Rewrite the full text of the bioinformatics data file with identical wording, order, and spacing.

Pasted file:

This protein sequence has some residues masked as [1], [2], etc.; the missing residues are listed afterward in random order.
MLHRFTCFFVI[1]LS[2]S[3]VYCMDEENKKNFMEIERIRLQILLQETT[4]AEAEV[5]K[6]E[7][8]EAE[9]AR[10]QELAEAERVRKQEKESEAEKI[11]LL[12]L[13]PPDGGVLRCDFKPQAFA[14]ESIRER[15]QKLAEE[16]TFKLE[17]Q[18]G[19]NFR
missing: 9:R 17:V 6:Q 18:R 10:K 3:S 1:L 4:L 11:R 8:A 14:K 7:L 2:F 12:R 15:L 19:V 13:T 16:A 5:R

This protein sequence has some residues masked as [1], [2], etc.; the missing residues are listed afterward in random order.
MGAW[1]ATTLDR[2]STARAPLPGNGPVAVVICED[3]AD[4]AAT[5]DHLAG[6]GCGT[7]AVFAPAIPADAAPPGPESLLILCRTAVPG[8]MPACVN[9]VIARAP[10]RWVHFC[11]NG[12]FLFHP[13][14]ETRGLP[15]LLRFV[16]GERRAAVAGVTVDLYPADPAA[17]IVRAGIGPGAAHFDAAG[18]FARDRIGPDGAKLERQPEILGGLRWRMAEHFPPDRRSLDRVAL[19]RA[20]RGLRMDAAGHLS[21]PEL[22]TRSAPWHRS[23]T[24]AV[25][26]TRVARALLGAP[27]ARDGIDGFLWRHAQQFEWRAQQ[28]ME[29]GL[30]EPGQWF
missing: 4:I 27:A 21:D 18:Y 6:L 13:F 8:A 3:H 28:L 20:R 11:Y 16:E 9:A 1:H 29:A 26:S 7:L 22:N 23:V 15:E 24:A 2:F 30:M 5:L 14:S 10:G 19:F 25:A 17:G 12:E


This protein sequence has some residues masked as [1], [2], etc.; the missing residues are listed afterward in random order.
MLHRFTCFFVI[1]LS[2]S[3]VYCMDEENKKNFMEIERIRLQILLQETT[4]AEAEV[5]K[6]E[7][8]EAE[9]AR[10]QELAEAERVRKQEKESEAEKI[11]LL[12]L[13]PPDGGVLRCDFKPQAFA[14]ESIRER[15]QKLAEE[16]TFKLE[17]Q[18]G[19]NFR
missing: 9:R 17:V 6:Q 18:R 10:K 3:S 1:L 4:L 11:R 8:A 14:K 7:L 2:F 12:R 15:L 19:V 13:T 16:A 5:R

This protein sequence has some residues masked as [1], [2], etc.; the missing residues are listed afterward in random order.
MGAW[1]ATTLDR[2]STARAPLPGNGPVAVVICED[3]AD[4]AAT[5]DHLAG[6]GCGT[7]AVFAPAIPADAAPPGPESLLILCRTAVPG[8]MPACVN[9]VIARAP[10]RWVHFC[11]NG[12]FLFHP[13][14]ETRGLP[15]LLRFV[16]GERRAAVAGVTVDLYPADPAA[17]IVRAGIGPGAAHFDAAG[18]FARDRIGPDGAKLERQPEILGGLRWRMAEHFPPDRRSLDRVAL[19]RA[20]RGLRMDAAGHLS[21]PEL[22]TRSAPWHRS[23]T[24]AV[25][26]TRVARALLGAP[27]ARDGIDGFLWRHAQQFEWRAQQ[28]ME[29]GL[30]EPGQWF
missing: 4:I 27:A 21:D 18:Y 6:L 13:F 8:A 3:H 28:L 20:R 11:Y 16:E 9:A 1:H 29:A 26:S 7:L 22:N 23:V 15:E 24:A 2:F 30:M 5:L 14:S 10:G 19:F 25:A 17:G 12:E